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How to Redraft a Facing, Video Tutorial

How to Redraft a Facing, video tutorial | Vintage on Tap

The process of how to redraft a facing is pretty straight forward- don’t let it intimidate you!

If you’re anything like me, you may have to do a bunch of changes to a sewing pattern before it fits properly. A wedge here, a tuck there; eventually your bodice ends up looking only vaguely similar to the original sewing pattern.

Somehow, by the blessing of the Sewing Machine Gods, you’re somehow supposed to eek out a lining or a facing that matches that new pattern piece and it needs to look good. 

How to Redraft a Facing, video tutorial | Vintage on Tap

Full Bust Adjustments can be brutal; learning how to redraft a facing doesn’t have to be.

Last week on Instagram I posted the above photo: the before and after mutation of my Butterick B6453 Sew Along bodice. In its final form, it looked extremely different than the original and the princess seam was only vaguely similar to the starting pattern.

I did a 2+ inch Full Bust Adjustment (FBA) for my B6453, which resulted in a super exaggerated curve on my princess seam.

The original facing pieces are not going to work with my adjusted bodice pieces.

Why?

The original facing pieces are drafted to be an exact copy of the original bodice pieces

The original pattern itself is drafted to a B-cup; I am a DD-cup, meaning the entire structure of the facings would be too small overall.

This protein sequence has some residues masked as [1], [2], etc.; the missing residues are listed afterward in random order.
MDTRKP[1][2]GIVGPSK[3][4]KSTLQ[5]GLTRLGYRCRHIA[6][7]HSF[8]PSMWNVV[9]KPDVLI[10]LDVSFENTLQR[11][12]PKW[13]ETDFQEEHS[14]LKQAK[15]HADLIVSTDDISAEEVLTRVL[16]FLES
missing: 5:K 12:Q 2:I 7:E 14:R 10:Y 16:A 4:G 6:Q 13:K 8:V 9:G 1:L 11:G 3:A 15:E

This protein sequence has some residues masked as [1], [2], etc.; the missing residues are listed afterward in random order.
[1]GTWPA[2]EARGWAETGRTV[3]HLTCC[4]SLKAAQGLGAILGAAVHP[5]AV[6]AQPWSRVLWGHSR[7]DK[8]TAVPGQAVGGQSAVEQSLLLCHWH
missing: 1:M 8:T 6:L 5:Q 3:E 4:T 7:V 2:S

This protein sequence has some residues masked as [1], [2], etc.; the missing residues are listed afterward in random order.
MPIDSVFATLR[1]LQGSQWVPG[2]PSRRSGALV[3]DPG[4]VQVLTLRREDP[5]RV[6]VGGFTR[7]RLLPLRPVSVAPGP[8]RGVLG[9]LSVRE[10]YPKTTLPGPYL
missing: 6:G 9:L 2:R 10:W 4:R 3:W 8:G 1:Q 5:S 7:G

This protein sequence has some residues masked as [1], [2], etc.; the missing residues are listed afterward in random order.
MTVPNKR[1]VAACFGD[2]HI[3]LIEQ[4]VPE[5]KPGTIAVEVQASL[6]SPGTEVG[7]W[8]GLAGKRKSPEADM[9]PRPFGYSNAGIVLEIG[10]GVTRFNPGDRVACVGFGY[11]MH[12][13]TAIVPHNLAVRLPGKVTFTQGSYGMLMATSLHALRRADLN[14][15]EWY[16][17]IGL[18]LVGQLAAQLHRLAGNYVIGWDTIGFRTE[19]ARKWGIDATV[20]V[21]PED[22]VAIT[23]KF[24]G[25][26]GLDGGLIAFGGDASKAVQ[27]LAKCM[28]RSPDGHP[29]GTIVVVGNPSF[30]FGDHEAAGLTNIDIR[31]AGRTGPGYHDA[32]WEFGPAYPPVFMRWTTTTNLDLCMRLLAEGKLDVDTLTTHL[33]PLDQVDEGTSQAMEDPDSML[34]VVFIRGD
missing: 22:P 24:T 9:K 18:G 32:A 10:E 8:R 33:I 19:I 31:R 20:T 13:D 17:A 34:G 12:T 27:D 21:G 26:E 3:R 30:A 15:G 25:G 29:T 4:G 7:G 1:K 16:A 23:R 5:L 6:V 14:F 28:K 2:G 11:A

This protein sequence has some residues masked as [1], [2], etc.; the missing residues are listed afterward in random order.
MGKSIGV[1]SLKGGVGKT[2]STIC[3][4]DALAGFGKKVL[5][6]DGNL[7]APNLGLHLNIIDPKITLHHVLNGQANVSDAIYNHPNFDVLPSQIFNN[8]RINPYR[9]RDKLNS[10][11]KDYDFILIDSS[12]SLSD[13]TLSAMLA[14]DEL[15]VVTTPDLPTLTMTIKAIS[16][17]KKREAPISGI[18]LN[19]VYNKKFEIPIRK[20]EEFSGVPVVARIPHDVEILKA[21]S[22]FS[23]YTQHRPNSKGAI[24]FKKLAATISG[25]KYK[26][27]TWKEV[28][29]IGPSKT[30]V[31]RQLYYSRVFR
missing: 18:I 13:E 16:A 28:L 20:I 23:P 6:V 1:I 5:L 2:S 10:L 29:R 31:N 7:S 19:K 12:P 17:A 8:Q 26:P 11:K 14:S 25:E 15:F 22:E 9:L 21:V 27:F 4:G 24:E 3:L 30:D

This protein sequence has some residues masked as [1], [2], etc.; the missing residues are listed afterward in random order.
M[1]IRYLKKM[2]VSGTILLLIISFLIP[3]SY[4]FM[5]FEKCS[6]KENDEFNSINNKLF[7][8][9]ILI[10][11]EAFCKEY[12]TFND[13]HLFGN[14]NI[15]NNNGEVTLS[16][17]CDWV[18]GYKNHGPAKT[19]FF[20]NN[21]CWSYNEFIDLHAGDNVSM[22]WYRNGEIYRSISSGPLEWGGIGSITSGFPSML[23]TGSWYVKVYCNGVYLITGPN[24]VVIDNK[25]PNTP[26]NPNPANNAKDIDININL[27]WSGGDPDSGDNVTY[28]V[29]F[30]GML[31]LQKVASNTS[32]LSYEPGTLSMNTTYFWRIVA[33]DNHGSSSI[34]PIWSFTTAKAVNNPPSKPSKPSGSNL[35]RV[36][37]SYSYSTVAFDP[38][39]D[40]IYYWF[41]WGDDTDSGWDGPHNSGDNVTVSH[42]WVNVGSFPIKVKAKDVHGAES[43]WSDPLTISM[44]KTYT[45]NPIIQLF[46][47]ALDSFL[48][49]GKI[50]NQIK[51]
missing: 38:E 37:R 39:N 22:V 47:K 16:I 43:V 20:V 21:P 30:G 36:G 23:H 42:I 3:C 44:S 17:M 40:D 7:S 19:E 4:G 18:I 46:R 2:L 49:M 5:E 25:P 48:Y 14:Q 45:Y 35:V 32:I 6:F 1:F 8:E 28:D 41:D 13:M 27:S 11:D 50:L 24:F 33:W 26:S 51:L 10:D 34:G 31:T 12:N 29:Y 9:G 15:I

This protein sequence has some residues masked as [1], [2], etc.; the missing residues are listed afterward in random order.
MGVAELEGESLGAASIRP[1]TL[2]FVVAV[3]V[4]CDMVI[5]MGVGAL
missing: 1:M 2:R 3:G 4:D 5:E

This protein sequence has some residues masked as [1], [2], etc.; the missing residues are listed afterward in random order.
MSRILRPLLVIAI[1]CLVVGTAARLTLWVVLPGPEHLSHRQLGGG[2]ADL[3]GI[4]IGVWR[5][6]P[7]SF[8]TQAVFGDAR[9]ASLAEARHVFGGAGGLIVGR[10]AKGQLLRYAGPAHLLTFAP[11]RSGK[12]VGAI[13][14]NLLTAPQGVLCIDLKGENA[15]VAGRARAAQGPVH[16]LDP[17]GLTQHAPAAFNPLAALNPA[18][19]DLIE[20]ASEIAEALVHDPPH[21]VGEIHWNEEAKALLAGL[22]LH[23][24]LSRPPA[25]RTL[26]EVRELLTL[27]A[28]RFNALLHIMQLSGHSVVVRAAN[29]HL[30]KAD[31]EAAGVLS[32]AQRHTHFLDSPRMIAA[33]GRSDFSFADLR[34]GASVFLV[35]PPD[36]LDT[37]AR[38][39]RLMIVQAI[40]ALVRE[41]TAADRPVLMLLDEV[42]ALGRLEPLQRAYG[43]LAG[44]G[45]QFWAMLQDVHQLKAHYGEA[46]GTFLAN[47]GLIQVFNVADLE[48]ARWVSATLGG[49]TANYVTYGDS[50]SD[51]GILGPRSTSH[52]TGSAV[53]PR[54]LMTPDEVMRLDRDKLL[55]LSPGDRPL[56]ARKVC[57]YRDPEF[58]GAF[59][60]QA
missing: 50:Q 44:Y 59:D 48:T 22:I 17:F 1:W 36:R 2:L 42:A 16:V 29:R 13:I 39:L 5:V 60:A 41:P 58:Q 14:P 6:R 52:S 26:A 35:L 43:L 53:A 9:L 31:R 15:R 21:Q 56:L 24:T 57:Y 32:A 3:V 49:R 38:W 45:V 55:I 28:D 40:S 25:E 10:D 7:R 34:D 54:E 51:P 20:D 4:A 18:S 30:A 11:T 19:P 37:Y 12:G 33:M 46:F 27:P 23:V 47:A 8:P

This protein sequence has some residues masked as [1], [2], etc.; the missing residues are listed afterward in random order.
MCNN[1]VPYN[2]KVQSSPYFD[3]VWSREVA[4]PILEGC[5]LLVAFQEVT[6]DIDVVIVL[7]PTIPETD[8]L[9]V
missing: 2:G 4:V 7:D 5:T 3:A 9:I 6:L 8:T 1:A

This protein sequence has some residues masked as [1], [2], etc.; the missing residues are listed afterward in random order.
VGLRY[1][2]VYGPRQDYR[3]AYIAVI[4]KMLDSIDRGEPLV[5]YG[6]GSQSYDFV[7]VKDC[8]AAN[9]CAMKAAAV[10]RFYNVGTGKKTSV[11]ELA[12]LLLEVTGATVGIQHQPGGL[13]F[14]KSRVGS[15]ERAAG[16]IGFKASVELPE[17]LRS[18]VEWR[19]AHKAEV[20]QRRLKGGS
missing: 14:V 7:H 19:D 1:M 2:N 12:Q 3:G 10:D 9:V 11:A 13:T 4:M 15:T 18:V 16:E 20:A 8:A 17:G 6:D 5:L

Changes to the bodice neckline/arm area (or really, just any area that is to mirror the facing) have to be translated over to the facing.

 

How to Draft a Facing, video tutorial | Vintage on Tap

Getting started in how to redraft a facing is super simple and quick.

You will need some super basic drafting tools:

Also take a few minutes to watch my relevant the Youtube videos:

How to Redraft a Facing, video tutorial | Vintage on Tap

How to Redraft a Facing

  1. Trace off your readjusted pattern pieces
  2. Identify the pattern stitch lines along the areas where the facing will be drawn
  3. Decide how deep you want your facing pieces to be
  4. Measure down from the stitch line your desired facing depth, following stitch line in facing area
  5. Use french curve to blend line
    • Bianca note: I personally prefer a curved bottom edge on my facings, but if sewing curved hems and seams is difficult, you’re more than welcome to lessen the curve or make the facing bottom a straight line. 
  6. Blend joining facing pieces
  7. Draw in appropriate seam allowances and copy over any notches
  8. Retrace your new redrafted facing pieces

Final Thoughts

Redrafting a new pattern piece from your adjusted pieces is actually super quick and simple to do. In my example in the video, I went with a 3inch facing, but a 2inch facing might be more appropriate for your project. Also, I preferred a curved bottom edge, but lessing the bottom curve or making it a straight line is ok, too. The important part, though, is dealing with the seam allowances and making the facing blend properly with the surrounding pieces.

 
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Vintage on Tap started in 2013

Since then, it has become not only a photo blog, but also a popular YouTube channel and Instagram Feed.

All content on this blog was created by Bianca Santori and Jose Vivanco, unless otherwise stated. We focus on producing high quality videos, tips, and tutorials to encourage our readers to be confident and happy wearing vintage-inspired garments.

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